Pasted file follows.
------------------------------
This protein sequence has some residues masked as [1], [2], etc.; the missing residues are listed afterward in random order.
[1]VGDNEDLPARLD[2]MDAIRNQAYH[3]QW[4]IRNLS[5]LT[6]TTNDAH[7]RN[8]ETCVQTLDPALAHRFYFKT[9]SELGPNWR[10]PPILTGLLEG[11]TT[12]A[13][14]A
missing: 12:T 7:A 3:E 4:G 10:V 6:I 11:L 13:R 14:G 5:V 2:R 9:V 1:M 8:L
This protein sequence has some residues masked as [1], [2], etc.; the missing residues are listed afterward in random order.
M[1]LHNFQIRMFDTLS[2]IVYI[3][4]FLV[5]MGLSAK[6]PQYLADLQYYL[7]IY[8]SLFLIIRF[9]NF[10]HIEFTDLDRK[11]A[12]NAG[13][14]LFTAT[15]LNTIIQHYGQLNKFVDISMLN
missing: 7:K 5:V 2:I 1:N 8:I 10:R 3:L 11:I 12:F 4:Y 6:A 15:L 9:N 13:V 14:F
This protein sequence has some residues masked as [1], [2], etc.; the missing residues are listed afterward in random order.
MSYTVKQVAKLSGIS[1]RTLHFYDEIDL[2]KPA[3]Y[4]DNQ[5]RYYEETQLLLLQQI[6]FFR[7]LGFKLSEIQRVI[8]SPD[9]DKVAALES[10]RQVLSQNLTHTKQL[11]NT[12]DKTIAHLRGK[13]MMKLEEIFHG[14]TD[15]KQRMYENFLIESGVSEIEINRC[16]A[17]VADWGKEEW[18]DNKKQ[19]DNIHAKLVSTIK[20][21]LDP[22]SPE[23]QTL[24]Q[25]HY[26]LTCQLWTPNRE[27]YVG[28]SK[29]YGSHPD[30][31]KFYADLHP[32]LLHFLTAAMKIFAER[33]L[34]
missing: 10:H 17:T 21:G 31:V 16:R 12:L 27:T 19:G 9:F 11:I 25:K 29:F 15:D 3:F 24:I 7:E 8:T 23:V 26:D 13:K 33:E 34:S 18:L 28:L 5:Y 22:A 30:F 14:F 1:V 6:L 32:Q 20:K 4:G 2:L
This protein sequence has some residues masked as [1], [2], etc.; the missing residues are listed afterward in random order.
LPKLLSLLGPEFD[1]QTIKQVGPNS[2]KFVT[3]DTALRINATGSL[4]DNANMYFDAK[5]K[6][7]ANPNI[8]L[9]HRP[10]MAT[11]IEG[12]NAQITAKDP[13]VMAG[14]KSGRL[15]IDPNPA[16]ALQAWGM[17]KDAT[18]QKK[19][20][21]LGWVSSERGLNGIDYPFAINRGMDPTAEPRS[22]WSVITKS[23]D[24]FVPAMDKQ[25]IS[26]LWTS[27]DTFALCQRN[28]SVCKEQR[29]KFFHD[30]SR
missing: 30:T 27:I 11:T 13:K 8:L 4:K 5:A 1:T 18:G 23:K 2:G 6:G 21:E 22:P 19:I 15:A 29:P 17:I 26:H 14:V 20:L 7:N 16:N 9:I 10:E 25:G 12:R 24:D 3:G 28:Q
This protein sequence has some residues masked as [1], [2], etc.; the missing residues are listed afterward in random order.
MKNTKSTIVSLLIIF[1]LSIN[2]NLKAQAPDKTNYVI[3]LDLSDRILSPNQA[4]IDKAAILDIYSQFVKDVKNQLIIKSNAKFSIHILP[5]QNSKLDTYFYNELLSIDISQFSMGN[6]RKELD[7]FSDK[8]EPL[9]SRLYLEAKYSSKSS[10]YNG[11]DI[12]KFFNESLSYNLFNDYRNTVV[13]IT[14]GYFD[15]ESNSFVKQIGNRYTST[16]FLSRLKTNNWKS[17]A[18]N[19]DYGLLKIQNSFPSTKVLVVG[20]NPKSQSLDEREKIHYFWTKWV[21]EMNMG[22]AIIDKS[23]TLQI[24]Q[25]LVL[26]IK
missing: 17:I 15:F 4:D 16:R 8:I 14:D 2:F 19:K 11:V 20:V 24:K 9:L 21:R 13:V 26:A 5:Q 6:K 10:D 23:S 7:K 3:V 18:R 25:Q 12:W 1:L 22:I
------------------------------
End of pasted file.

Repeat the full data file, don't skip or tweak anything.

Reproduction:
This protein sequence has some residues masked as [1], [2], etc.; the missing residues are listed afterward in random order.
[1]VGDNEDLPARLD[2]MDAIRNQAYH[3]QW[4]IRNLS[5]LT[6]TTNDAH[7]RN[8]ETCVQTLDPALAHRFYFKT[9]SELGPNWR[10]PPILTGLLEG[11]TT[12]A[13][14]A
missing: 12:T 7:A 3:E 4:G 10:V 6:I 11:L 13:R 14:G 5:V 2:R 9:V 1:M 8:L
This protein sequence has some residues masked as [1], [2], etc.; the missing residues are listed afterward in random order.
M[1]LHNFQIRMFDTLS[2]IVYI[3][4]FLV[5]MGLSAK[6]PQYLADLQYYL[7]IY[8]SLFLIIRF[9]NF[10]HIEFTDLDRK[11]A[12]NAG[13][14]LFTAT[15]LNTIIQHYGQLNKFVDISMLN
missing: 7:K 5:V 2:I 1:N 8:I 10:R 3:L 11:I 12:F 4:Y 6:A 15:L 9:N 13:V 14:F
This protein sequence has some residues masked as [1], [2], etc.; the missing residues are listed afterward in random order.
MSYTVKQVAKLSGIS[1]RTLHFYDEIDL[2]KPA[3]Y[4]DNQ[5]RYYEETQLLLLQQI[6]FFR[7]LGFKLSEIQRVI[8]SPD[9]DKVAALES[10]RQVLSQNLTHTKQL[11]NT[12]DKTIAHLRGK[13]MMKLEEIFHG[14]TD[15]KQRMYENFLIESGVSEIEINRC[16]A[17]VADWGKEEW[18]DNKKQ[19]DNIHAKLVSTIK[20][21]LDP[22]SPE[23]QTL[24]Q[25]HY[26]LTCQLWTPNRE[27]YVG[28]SK[29]YGSHPD[30][31]KFYADLHP[32]LLHFLTAAMKIFAER[33]L[34]
missing: 10:H 17:T 21:G 31:V 16:R 12:L 27:T 19:G 9:F 11:I 25:K 29:F 15:D 3:F 24:I 7:E 8:T 23:V 26:D 13:K 33:E 34:S 18:L 28:L 5:Y 22:A 30:F 14:F 1:V 6:L 32:Q 20:K 4:G 2:L
This protein sequence has some residues masked as [1], [2], etc.; the missing residues are listed afterward in random order.
LPKLLSLLGPEFD[1]QTIKQVGPNS[2]KFVT[3]DTALRINATGSL[4]DNANMYFDAK[5]K[6][7]ANPNI[8]L[9]HRP[10]MAT[11]IEG[12]NAQITAKDP[13]VMAG[14]KSGRL[15]IDPNPA[16]ALQAWGM[17]KDAT[18]QKK[19][20][21]LGWVSSERGLNGIDYPFAINRGMDPTAEPRS[22]WSVITKS[23]D[24]FVPAMDKQ[25]IS[26]LWTS[27]DTFALCQRN[28]SVCKEQR[29]KFFHD[30]SR
missing: 30:T 27:I 11:T 13:K 8:L 4:K 5:A 1:T 18:G 23:K 2:G 6:G 21:E 22:P 19:I 15:A 29:P 17:I 26:H 14:V 20:L 7:N 16:N 9:I 10:E 25:G 12:R 24:D 3:G 28:Q
This protein sequence has some residues masked as [1], [2], etc.; the missing residues are listed afterward in random order.
MKNTKSTIVSLLIIF[1]LSIN[2]NLKAQAPDKTNYVI[3]LDLSDRILSPNQA[4]IDKAAILDIYSQFVKDVKNQLIIKSNAKFSIHILP[5]QNSKLDTYFYNELLSIDISQFSMGN[6]RKELD[7]FSDK[8]EPL[9]SRLYLEAKYSSKSS[10]YNG[11]DI[12]KFFNESLSYNLFNDYRNTVV[13]IT[14]GYFD[15]ESNSFVKQIGNRYTST[16]FLSRLKTNNWKS[17]A[18]N[19]DYGLLKIQNSFPSTKVLVVG[20]NPKSQSLDEREKIHYFWTKWV[21]EMNMG[22]AIIDKS[23]TLQI[24]Q[25]LVL[26]IK
missing: 17:I 15:F 4:D 16:R 8:I 14:D 2:F 19:K 11:V 20:V 24:K 9:L 21:R 13:V 26:A 5:Q 6:K 10:D 23:S 7:K 3:V 18:R 25:Q 12:W 1:L 22:I